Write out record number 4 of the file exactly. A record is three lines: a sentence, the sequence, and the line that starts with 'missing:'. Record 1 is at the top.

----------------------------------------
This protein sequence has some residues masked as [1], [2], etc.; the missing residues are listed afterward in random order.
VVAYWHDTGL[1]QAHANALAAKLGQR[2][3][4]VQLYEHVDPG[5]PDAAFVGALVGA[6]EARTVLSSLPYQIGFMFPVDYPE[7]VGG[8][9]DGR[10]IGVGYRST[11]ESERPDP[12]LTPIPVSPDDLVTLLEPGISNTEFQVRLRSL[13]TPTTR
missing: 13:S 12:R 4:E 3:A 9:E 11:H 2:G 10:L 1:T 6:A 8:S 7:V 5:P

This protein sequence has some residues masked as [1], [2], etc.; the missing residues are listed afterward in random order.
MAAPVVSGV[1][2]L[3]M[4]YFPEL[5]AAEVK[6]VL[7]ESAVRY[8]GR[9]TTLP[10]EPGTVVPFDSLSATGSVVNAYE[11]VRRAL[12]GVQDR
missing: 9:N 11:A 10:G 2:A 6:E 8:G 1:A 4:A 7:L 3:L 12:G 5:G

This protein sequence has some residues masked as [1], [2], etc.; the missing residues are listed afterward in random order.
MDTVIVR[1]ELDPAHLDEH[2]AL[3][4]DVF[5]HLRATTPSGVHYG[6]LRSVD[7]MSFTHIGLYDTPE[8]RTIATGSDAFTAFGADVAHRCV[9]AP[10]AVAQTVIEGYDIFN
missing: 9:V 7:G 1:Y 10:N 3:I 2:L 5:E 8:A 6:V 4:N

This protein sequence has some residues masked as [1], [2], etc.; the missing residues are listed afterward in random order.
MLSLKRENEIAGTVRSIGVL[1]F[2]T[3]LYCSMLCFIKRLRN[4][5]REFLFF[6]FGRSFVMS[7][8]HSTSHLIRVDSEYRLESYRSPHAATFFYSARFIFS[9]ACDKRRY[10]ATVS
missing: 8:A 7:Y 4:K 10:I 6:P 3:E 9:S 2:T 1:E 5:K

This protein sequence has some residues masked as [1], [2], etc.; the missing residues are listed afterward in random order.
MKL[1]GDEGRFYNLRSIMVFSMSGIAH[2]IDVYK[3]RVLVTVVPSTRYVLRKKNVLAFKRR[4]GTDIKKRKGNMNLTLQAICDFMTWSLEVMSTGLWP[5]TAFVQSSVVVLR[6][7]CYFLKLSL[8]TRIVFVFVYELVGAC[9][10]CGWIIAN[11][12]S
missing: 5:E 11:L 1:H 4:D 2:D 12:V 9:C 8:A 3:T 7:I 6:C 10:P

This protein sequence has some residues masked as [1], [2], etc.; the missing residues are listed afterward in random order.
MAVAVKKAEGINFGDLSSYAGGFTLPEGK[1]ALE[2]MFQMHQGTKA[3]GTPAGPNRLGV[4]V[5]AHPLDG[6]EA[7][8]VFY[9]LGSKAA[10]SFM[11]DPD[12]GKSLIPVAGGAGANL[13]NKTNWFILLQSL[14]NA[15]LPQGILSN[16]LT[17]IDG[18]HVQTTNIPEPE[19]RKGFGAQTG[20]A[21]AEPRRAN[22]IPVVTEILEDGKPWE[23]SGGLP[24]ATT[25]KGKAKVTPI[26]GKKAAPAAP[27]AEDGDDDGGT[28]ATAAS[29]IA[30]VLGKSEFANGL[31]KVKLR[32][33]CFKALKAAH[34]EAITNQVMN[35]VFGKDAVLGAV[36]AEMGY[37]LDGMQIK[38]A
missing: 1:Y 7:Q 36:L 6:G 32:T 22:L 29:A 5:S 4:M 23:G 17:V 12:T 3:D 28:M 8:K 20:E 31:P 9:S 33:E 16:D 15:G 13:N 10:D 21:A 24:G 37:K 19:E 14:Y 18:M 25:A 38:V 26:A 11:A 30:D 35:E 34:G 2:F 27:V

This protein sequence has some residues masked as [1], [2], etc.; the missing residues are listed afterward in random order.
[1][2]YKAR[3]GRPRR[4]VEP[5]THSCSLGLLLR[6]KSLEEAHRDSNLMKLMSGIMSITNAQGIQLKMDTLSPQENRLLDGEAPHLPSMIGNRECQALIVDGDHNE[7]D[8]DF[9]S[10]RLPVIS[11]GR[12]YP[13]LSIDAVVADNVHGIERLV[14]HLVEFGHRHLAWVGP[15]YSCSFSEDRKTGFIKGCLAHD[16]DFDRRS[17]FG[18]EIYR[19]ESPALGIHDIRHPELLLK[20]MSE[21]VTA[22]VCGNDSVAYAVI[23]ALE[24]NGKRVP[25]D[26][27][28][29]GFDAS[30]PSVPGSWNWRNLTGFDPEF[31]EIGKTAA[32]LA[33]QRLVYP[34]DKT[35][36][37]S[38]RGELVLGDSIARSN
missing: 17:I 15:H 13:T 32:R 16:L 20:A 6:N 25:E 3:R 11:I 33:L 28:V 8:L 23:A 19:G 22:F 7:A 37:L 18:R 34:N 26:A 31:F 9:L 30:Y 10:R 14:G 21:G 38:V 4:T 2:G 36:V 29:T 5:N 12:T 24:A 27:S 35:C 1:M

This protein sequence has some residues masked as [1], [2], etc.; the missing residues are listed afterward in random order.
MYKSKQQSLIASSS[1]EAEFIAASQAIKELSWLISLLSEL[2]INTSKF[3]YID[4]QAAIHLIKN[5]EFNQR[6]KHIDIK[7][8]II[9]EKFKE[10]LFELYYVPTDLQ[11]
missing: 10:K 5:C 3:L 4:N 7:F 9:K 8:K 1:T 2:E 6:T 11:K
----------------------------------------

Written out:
This protein sequence has some residues masked as [1], [2], etc.; the missing residues are listed afterward in random order.
MLSLKRENEIAGTVRSIGVL[1]F[2]T[3]LYCSMLCFIKRLRN[4][5]REFLFF[6]FGRSFVMS[7][8]HSTSHLIRVDSEYRLESYRSPHAATFFYSARFIFS[9]ACDKRRY[10]ATVS
missing: 8:A 7:Y 4:K 10:I 6:P 3:E 9:S 2:T 1:E 5:K